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Medical Malpractice - What is it?

Steps and Persons Involved in a Medical Malpractice Case

Medical Malpractice defined and the processes of it. Who are the persons involved in a Medical Malpractice? Why the Medical Malpractice Lawyer should avoid frivolous lawsuits? What are the Medical Malpractice Attorney fees and the rewards to be gained from one?

Protect your assets from lawsuits, divorce, Medicaid. To put it simply, Medical Malpractice is negligence on the part of a healthcare provider that resulted in injury. Medical Malpractice cases may result from misdiagnosis of a disease, failure to provide appropriate treatment for a known disease, or unreasonable delay in treating a condition. The parties involved in a Medical Malpractice case are the Plaintiff, the Medical Malpractice Attorney, the Defense, and Expert Witnesses.
The Plaintiff is often the patient, although an administrator or executor of the estate may also act as Plaintiff if the patient died as a result of the injury. Before a patient may file a Medical Malpractice case they must be able to prove that the physician or care provider failed to provide adequate care and this failure was the direct cause of the injury. The Plaintiff must also present proof of damages such as whether there are physical or emotional damages.

Medical Malpractice Attorney Must Avoid Filing Frivolous Lawsuits

It is the responsibility of the Malpractice Attorney to review all of the facts presented by the Plaintiff to avoid filing a frivolous lawsuit. If a judge determines that there is no legal merit to claims made by the Plaintiff then the court may impose fines for both the Malpractice Attorney and the Plaintiff for tying up the court. If the Defendant feels he/she is the victim of a frivolous lawsuit they may counter sue the Plaintiff to recuperate their court costs and may also seek punitive damages.

Defense Attorney Process in a Medical Malpractice

Usually the Defense consists of a physician, but in some instances a nurse may also be named as a defendant depending on his/her involvement with the patient. The Defense is also allowed to call expert witnesses to support their case and the Attorney is usually assigned by the hospital or facility that employs the practitioner. Both Attorneys for the Plaintiff and Defense are required to share information prior to the court date, and the parties may choose to settle out of court through negotiations.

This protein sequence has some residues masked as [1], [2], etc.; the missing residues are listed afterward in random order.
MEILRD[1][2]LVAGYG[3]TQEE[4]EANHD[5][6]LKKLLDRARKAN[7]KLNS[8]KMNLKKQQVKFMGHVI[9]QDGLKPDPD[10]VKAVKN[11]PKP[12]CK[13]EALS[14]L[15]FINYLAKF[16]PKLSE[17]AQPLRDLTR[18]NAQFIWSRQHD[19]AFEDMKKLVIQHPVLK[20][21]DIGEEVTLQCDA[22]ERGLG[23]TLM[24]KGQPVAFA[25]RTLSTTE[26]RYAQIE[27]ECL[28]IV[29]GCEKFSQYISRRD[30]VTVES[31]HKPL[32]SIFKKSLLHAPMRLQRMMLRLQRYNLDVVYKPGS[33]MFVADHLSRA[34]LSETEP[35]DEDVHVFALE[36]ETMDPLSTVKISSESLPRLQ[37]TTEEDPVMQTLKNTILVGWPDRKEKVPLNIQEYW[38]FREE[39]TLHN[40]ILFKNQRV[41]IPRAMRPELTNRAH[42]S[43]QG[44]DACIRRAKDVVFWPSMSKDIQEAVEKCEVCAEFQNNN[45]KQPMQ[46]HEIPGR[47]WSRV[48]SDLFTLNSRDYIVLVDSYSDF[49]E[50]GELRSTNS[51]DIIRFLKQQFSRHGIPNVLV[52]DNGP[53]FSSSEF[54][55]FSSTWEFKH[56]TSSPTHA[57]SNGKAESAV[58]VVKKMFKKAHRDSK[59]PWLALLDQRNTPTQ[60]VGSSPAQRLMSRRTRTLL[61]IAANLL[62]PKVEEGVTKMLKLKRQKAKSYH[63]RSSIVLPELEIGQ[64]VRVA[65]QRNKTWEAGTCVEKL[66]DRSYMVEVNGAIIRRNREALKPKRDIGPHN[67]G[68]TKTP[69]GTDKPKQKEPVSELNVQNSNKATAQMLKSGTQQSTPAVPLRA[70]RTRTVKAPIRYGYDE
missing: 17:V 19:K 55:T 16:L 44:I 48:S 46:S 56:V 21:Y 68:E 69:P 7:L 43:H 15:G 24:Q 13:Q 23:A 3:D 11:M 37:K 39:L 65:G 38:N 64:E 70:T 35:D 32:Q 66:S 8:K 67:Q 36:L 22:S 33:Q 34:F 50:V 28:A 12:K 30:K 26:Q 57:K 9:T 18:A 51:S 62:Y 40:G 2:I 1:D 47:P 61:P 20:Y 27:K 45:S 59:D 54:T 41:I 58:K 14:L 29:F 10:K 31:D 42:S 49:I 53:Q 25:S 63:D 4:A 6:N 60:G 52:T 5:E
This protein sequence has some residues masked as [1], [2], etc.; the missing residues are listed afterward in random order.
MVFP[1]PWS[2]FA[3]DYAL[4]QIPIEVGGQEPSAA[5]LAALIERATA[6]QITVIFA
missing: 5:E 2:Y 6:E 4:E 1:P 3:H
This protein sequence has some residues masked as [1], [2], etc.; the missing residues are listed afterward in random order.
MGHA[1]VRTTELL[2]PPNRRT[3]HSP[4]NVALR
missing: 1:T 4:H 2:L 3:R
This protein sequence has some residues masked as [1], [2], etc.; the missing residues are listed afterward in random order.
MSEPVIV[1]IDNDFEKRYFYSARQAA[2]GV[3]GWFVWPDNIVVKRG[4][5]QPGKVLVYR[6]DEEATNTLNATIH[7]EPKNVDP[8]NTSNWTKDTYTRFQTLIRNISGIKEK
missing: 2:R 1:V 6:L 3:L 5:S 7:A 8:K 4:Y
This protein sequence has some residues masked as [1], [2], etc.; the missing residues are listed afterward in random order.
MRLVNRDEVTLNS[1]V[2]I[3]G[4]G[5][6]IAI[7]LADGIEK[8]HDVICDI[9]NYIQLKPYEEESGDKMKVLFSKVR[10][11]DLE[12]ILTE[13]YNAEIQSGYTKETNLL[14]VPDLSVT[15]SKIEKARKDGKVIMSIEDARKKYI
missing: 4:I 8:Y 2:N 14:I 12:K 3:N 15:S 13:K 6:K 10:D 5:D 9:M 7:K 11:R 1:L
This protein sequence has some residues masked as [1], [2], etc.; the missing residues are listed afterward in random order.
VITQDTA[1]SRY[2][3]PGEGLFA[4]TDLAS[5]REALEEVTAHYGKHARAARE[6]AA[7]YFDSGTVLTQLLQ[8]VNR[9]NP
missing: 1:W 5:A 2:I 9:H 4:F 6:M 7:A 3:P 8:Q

Expert Witnesses in a Medical Malpractice Case

Expert witnesses must be carefully screened prior to trial. Usually a judge will call a hearing prior to the trial to determine if the "expert's" testimony is reliable and relevant to the case. Some questions the judge will consider are if the theory and/or technique proposed by the witness can be tested, and if it has been tested what the rate of error was for the results. A person cannot be considered an Expert in a Medical Malpractice case just because they have a college degree. All Expert witnesses must prove they have sufficient knowledge or experience with the specific area in question before the court considers them reliable.

Awards and Feeds from Medical Malpractice and Statute of Limitations

Every state has established Medical Malpractice statutes and it is important to become familiar with these laws prior to filing a Medical Malpractice case. With respect to Florida Medical Malpractice cases, the damages awarded to the Plaintiff will be reduced depending on how much of the injury was the Plaintiff's fault. If a Plaintiff is determined twenty-five percent responsible for their injury, than the damages awarded to them will only be seventy-five percent the original amount.
A Florida Medical Malpractice Attorney may only collect thirty percent in fees on the first $250,000 awarded to the Plaintiff and only ten percent on amounts greater than this. In contrast, a Massachusetts Medical Malpractice Attorney fees are limited to forty percent of the first $150,000 awarded and only twenty five percent of damages awarded over $500,000. There is usually a statute of limitations that requires Medical Malpractice claims to be filed within two years from the date the injury occurred, or within two years from when the injury should have been detected.

Medical Malpractice Background Checks on Physicians

Prior to committing your care to a particular physician you can check the physician's background for prior Medical Malpractice cases. This information can be obtained from the Doctor's office, the local hospital where the physician is employed, or an HMO the physician participates with. You can also check with the American Medical Association to verify physicians training and certification status.
Some agencies will charge a fee to view their database. Depending on which state you reside in, there are statutes in place to protect your well being. For example, in Florida a physician will be unable to receive their state license if they have been implicated and found guilty in three Medical Malpractice cases.
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